She said she understands that the dire conditions in Haiti make it "tempting to seek refuge elsewhere," but encouraged people to remain in their country to help in rebuilding.

Since the earthquake, calls have escalated to protect Haitians in the United States from deportation and allow them greater freedom to send money back to their homeland.

A downward spiral, but 'Christians will remain'


Even a casual review of the Vatican's foreign policy interests over the last few decades would confirm that the Middle East -- in Christian parlance, the Holy Land -- is at the top of the list. In part, that's because the Israeli/Palestinian conflict is key not only to stability in the region, but to relationships between Islam and the West and between Christianity and Judaism. In part, too, it's because the Christian population of the Holy Land is in freefall, with the nightmare scenario being that one day soon there will be no Christians left in the land of Christ.

As one Arab Christian told The Jerusalem Post recently, speaking anonymously for fear of backlash: "We're trapped between two larger peoples that don't like each other … and they don't like us either."

Relatives of Haiti earthquake victims pray

MIAMI -- Martine Jeudi held photos of her aunt and other relatives in her hand at a Miami church Jan. 13 as she prayed for victims of the magnitude 7 earthquake that struck Haiti Jan. 12 and devastated areas of Port-au-Prince, the capital.

"My aunt was killed," said Jeudi, 36, who came from Hollywood to attend a memorial prayer service at Notre Dame D'Haiti Church. "My other relatives are missing. The building (where they lived) was destroyed."

Catholic agencies prepare for long-term relief

Baltimore-based Catholic Relief Services has been asked by the Vatican to coordinate the church's relief and recovery efforts in earthquake-ravaged Haiti.

The U.S. bishops are asking parishes across the United States to take up a second collection Jan. 16-17 to help ease "the terrible suffering of our brothers and sisters in Haiti" after a magnitude 7 earthquake.

Moderate Muslims confront Islamic radicalism


A recent report from Duke University praised U.S. and Canadian Muslim leaders for fighting to keep Islamic radicalism out of their communities by condemning terrorism, self-policing, and becoming active in politics.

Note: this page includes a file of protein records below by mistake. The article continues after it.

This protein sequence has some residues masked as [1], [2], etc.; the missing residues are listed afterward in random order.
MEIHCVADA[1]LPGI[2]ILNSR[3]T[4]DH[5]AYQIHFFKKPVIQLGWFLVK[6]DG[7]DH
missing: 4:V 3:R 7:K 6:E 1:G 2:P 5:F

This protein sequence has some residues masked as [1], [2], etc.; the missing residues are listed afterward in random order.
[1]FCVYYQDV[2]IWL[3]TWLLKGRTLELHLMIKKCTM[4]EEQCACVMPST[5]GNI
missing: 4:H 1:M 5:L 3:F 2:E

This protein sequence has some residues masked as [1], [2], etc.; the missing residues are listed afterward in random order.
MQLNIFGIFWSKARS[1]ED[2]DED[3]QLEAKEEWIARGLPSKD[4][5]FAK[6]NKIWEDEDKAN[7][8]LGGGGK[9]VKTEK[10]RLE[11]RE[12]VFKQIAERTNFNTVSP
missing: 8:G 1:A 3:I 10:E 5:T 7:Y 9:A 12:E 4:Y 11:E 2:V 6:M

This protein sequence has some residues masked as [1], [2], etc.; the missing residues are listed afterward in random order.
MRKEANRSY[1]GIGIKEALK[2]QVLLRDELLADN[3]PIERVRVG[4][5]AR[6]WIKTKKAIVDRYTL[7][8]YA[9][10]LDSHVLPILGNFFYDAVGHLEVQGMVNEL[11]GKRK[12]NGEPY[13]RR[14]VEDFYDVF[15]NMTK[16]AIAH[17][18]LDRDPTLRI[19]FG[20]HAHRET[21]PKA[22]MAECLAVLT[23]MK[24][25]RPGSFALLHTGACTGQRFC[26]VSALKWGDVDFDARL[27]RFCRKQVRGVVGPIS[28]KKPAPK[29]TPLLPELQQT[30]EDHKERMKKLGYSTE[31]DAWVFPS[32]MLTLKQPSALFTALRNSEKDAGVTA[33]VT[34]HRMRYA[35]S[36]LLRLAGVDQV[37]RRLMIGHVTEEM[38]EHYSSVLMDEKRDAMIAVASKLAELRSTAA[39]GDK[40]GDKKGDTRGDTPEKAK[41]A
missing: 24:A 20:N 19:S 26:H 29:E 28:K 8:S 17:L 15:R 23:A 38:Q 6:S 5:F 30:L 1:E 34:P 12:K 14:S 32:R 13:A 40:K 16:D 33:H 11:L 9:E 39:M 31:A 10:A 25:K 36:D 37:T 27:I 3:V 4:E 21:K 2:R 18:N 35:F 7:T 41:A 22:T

Within days, in what seemed to confirm the "Anti-Terror Lessons of Muslim Americans" report from Duke, a group of 20 imams -- 19 Canadian, one American -- issued a fatwa, or religious edict, condemning Islamic extremist attacks as an attack on all North American Muslims. The fatwa urged rank-and-file Muslims to "expose" radicals, and relay the message to Muslims abroad that they have religious freedom.

CRS expects 'thousands and thousands' Haiti dead, injured


Catholic Relief Services was preparing for "thousands and thousands" of dead and injured people in the wake of the most devastating earthquake to strike Haiti in two centuries, said Karel Zelenka, the agency's country representative.

Among those reported dead were Archbishop Joseph Serge Miot of Port-au-Prince and Zilda Arns Neumann, a pediatrician who founded the Brazilian bishops' children's commission and sister of Brazilian Cardinal Paulo Evaristo Arns, retired archbishop of Sao Paulo.

A group of Montfort priests and seminarians initially reported to have died in Port-au-Prince were not even in the city and were not killed, a spokesman said.

In an e-mail from the capital, Port-au-Prince, Zelenka told his colleagues at CRS headquarters in Baltimore that damage was "incredible all around."

In response, CRS initially has committed $5 million to help survivors, said John Rivera, the agency's communications director.



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July 18-31, 2014